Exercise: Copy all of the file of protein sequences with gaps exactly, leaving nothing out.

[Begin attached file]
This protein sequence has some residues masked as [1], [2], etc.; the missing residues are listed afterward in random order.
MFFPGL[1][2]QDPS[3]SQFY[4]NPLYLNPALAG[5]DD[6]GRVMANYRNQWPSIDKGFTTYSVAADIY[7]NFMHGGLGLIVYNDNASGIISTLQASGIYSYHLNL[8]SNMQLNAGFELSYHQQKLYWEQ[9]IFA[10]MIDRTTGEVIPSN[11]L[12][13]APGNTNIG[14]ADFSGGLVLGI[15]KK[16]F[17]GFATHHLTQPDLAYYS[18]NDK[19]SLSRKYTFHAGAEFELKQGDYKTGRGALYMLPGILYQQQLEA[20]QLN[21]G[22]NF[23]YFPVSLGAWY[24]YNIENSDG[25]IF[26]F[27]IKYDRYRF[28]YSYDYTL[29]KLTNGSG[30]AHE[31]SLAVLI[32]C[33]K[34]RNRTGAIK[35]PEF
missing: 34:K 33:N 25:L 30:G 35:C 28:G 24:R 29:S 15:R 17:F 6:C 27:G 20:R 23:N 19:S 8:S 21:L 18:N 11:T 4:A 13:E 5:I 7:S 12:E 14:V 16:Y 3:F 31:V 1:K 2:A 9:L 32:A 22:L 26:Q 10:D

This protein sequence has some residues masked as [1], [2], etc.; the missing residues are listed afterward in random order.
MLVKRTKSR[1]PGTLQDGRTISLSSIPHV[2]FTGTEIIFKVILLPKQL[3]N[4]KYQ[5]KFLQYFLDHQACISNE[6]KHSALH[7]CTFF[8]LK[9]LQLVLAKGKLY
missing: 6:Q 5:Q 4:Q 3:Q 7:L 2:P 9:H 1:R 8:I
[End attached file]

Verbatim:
This protein sequence has some residues masked as [1], [2], etc.; the missing residues are listed afterward in random order.
MFFPGL[1][2]QDPS[3]SQFY[4]NPLYLNPALAG[5]DD[6]GRVMANYRNQWPSIDKGFTTYSVAADIY[7]NFMHGGLGLIVYNDNASGIISTLQASGIYSYHLNL[8]SNMQLNAGFELSYHQQKLYWEQ[9]IFA[10]MIDRTTGEVIPSN[11]L[12][13]APGNTNIG[14]ADFSGGLVLGI[15]KK[16]F[17]GFATHHLTQPDLAYYS[18]NDK[19]SLSRKYTFHAGAEFELKQGDYKTGRGALYMLPGILYQQQLEA[20]QLN[21]G[22]NF[23]YFPVSLGAWY[24]YNIENSDG[25]IF[26]F[27]IKYDRYRF[28]YSYDYTL[29]KLTNGSG[30]AHE[31]SLAVLI[32]C[33]K[34]RNRTGAIK[35]PEF
missing: 34:K 33:N 25:L 30:G 35:C 28:G 24:R 29:S 15:R 17:F 6:C 27:G 20:R 23:N 19:S 8:S 21:L 18:N 11:T 4:A 13:E 5:I 7:S 12:E 14:V 16:Y 3:F 31:V 1:K 2:A 9:L 32:A 22:L 26:Q 10:D

This protein sequence has some residues masked as [1], [2], etc.; the missing residues are listed afterward in random order.
MLVKRTKSR[1]PGTLQDGRTISLSSIPHV[2]FTGTEIIFKVILLPKQL[3]N[4]KYQ[5]KFLQYFLDHQACISNE[6]KHSALH[7]CTFF[8]LK[9]LQLVLAKGKLY
missing: 6:Q 5:Q 4:Q 3:Q 7:L 2:P 9:H 1:R 8:I